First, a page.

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I Can't Fit Into My Washing Machine

Chris Connolly mooches around the kitchen in search of a certain solace

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by Chris Connolly, for outsideleft.com
originally published: February, 2008
Holding your head in your hands when you feel the tears coming - that's the perfect time to be alone in the fridge.
by Chris Connolly, for outsideleft.com
originally published: February, 2008
Holding your head in your hands when you feel the tears coming - that's the perfect time to be alone in the fridge.

I can't fit into my washing machine. I now know this. And even if I could fit in there, I know I can't turn it on from the inside. This may seem obvious, but I wasn't sure. So I made sure. Now I know.

I can, however, fit into my fridge - but it's cold in there. If I take all the trays out I can get in and close the door. But it's cold, god damn it, and it's dark. That lovely little light bulb dies as soon as you close the door. This also may seem obvious, but I never really believed it until the light actually went out, and the dark wasn't good in there.

I can easily fit under my kitchen table. Even before I tried I knew I could get under there, but I wanted to be certain. It was strangely pleasing down there on the tiles, roofed by thick wood. I didn't think it would be so pleasant, but you never know until you really know, so there you go.

You may wonder why I bother trying all this, but your wondering is pointless. Get under your own table just once, sit there for a while, with tiles or carpet or linoleum under your feet and wood or plastic or metal shielding you from above, and then you'll understand what I mean. I guarantee it. Once you get under the table or into the fridge or the cupboard or the oven you'll know how it feels and you'll know what I mean. It will become an addiction, possibly, but give it a try anyway.

The oven is an interesting one. You don't need to start an oven from the inside, but It's hard to find an oven big enough for an entire, fully-formed body so I can't say for certain what it's like to be entirely cooked. But I have an idea.

So, unless you're in the industrial cooking industry, there's little chance of you feeling this strange sensation throughout your whole body, and rightly so, because It's not something your body wants to feel. It's interesting alright, but it's not that interesting, if you know what I mean.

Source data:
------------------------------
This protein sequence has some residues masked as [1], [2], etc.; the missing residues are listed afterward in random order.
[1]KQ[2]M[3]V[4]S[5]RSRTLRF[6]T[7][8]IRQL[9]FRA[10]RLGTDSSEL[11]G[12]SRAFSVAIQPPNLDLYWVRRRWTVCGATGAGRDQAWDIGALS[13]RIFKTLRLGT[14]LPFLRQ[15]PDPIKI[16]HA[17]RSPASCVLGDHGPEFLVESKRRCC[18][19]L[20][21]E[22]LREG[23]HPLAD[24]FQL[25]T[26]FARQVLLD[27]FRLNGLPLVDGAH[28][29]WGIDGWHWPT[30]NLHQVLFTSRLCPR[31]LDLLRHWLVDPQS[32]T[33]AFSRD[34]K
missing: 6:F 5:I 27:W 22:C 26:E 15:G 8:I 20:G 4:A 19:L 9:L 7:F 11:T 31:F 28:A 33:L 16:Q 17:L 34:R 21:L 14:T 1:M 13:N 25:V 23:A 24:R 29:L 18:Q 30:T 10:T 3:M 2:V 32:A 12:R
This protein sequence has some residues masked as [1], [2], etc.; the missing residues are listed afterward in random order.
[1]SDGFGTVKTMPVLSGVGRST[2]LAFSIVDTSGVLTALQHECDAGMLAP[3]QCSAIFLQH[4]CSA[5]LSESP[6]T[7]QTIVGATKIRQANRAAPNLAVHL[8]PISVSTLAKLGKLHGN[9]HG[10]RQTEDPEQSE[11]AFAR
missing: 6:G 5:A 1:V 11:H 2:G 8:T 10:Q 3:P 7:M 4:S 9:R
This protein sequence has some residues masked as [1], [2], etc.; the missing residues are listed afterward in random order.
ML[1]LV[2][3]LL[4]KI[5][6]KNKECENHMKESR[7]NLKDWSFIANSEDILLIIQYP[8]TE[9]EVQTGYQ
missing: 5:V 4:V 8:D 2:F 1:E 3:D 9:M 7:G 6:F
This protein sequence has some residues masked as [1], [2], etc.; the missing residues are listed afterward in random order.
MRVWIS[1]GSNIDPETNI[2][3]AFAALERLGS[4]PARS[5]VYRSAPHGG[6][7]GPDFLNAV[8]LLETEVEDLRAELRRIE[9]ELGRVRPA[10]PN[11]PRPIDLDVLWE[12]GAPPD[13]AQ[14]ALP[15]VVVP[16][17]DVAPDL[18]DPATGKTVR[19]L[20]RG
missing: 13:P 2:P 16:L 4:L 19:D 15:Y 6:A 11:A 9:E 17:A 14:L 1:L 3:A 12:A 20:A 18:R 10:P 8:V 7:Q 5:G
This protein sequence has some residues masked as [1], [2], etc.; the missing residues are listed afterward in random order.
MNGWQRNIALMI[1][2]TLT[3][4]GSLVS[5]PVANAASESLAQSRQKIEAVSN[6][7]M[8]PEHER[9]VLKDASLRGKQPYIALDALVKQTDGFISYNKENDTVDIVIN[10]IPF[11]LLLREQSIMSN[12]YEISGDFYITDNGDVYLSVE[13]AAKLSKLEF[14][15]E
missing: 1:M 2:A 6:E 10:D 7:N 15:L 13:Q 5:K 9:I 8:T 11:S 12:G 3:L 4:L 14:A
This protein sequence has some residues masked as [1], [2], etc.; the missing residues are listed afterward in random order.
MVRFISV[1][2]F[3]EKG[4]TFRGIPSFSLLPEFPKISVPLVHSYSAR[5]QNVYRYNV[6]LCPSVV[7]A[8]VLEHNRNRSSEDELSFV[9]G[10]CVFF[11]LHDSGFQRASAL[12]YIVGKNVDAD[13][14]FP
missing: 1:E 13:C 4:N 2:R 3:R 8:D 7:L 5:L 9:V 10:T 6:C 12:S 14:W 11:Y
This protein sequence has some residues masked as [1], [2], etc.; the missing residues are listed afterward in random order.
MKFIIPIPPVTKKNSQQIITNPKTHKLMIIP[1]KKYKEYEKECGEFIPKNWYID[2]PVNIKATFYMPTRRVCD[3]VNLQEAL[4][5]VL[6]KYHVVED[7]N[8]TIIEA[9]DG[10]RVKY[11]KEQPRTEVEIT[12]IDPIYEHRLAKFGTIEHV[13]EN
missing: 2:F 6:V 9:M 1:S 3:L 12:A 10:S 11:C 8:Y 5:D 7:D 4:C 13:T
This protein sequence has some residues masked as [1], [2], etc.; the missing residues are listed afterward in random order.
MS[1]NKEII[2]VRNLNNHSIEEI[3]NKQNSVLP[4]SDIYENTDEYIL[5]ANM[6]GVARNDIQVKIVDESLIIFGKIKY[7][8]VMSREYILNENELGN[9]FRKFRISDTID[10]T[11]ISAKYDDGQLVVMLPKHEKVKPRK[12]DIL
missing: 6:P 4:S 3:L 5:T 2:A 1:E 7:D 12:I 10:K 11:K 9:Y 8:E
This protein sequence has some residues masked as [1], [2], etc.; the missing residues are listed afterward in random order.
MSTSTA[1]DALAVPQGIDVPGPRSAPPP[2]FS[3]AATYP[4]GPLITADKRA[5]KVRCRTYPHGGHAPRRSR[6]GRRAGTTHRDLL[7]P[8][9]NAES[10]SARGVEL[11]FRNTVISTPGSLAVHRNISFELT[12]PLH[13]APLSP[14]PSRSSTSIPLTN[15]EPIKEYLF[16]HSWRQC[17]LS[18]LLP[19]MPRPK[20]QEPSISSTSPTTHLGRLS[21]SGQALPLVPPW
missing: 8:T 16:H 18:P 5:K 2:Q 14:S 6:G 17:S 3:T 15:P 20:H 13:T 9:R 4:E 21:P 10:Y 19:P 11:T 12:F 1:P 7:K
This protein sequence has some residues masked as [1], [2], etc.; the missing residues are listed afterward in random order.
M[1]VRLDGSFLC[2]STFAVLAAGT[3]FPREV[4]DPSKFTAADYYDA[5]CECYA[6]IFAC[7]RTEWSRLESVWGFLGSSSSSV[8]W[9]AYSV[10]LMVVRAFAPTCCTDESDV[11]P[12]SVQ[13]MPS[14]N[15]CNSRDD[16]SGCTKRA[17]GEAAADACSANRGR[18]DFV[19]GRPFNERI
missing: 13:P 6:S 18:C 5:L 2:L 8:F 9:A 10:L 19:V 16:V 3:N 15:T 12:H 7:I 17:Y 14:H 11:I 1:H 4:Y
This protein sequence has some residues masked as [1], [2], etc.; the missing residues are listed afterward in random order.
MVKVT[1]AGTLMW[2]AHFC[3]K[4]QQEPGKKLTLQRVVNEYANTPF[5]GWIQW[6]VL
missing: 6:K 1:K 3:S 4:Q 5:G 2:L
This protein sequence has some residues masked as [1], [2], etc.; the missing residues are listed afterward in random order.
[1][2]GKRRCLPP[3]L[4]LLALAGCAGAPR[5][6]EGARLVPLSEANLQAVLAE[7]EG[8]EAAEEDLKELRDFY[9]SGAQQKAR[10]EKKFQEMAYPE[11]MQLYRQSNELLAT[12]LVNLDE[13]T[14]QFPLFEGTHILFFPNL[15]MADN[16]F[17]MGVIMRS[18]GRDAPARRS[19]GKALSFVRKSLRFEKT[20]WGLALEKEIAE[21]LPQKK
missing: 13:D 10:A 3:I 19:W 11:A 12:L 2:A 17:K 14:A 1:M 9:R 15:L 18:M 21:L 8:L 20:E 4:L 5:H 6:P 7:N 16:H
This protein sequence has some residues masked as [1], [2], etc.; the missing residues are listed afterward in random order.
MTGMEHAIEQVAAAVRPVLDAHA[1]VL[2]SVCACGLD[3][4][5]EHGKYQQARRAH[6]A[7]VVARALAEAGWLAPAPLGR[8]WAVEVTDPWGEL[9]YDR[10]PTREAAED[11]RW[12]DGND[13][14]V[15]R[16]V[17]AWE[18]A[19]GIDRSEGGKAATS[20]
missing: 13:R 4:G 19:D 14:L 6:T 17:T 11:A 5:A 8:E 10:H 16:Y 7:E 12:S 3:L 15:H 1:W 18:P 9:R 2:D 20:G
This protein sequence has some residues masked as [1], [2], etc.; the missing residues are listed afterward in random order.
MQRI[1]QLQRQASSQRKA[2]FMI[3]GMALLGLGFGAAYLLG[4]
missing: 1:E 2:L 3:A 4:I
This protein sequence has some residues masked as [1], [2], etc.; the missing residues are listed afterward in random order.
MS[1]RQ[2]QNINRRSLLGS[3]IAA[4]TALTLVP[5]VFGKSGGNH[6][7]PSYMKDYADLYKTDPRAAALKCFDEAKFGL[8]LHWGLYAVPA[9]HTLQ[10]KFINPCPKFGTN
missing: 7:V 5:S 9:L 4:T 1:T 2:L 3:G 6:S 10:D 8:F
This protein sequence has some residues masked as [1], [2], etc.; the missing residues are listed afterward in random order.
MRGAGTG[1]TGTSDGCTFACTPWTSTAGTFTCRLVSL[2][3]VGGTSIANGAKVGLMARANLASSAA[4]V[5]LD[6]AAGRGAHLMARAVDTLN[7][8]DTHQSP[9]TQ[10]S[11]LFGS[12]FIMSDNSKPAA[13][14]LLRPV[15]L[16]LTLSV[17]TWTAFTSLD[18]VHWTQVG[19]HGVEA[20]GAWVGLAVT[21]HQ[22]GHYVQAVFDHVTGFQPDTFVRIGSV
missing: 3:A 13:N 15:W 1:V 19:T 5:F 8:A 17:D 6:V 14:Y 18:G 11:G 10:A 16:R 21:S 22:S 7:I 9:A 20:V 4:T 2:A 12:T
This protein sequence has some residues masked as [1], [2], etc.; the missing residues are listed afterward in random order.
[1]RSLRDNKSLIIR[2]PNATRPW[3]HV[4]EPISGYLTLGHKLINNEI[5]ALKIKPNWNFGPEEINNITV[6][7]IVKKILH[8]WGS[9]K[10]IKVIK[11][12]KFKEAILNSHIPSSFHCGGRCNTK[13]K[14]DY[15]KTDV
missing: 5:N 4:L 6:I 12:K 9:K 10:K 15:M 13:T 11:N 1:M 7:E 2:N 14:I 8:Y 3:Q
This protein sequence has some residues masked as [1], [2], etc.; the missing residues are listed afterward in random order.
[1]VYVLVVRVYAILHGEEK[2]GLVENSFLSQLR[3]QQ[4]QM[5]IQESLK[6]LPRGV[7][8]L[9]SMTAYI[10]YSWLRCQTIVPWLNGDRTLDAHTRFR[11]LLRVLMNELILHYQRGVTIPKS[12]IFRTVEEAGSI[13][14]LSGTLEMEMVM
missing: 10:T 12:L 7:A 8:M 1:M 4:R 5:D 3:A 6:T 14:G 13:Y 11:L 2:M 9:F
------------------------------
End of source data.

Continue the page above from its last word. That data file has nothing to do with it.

Just like getting into the freezer seems peaceful and finally quiet for once, the man-sized oven will entice you with its initial silence and serenity, before making you very, very uncomfortable. Too uncomfortable to live, in fact. Whether it's hot or cold, roasting or freezing, the feeling is much the same.

No, I certainly don't recommend installing yourself for any sustained period of time in the oven or the freezer. It can lead to problems. Unnecessary problems.

Yes, existing in the oven or the freezer will almost certainly lead to problems, the most obvious of which is your existence itself, or resulting lack of. The human body neither enjoys nor appreciates the extreme heat or cold, and we should always be aware of what our bodies appreciate. serious

By all means get under the table or into the attic or the kennel or under the porch or into somebody's fridge - which is always more interesting than your own if you can fit - but an oven is a boring place.

A fridge has food and other strange things if you pick the right one, but an oven is almost always empty and dark and quite frightening, believe me. Freezers are the same. They may have food in them, like a fridge, but it's too damn cold in there to really have a good look around and appreciate it all, and some of them - for some strange reason - have locks, and getting locked in the deep freeze is not a nice situation to find yourself in, especially when the liquid coating on your eyeballs is beginning to freeze and everything starts looking more and more misty with each passing minute. Get out.

But it's worth taking a chance occasionally, squeezing and contorting yourself into some small space that no one else has ever squeezed into, and feeling that peaceful feeling that may only last for a few minutes or seconds or hours. Or days if you're committed.

This beautiful feeling will stay with you forever. Try it. Even putting a hood over your head is pleasure enough, burying your face under your pillow to block out the unwanted morning light is that same pleasure, submerging your nose and mouth in the bath is better still.

Holding your head in your hands when you feel the tears coming - that's the perfect time to be alone in the fridge. Or the attic or cupboard or laundry basket. Escape.

Escape from everything but yourself, find that true comfort that can only be felt from inside your own closed eyelids. Find your own dark piece of peace, and then be thankful that you took my advice. But stay out of the oven.

see more stories from outsideleft's Fiction & Poetry archive »»

Chris Connolly

Chris Connolly writes from Dublin, Ireland. Allegedly he is not as dangerous as he reads. His first collection of short stories, 'Every Day I Atrophy' (the SideCartel) is available now. If you need to know more about Chris Connolly, he has an excellent and excellently informative website here chrisconnollywriter.com


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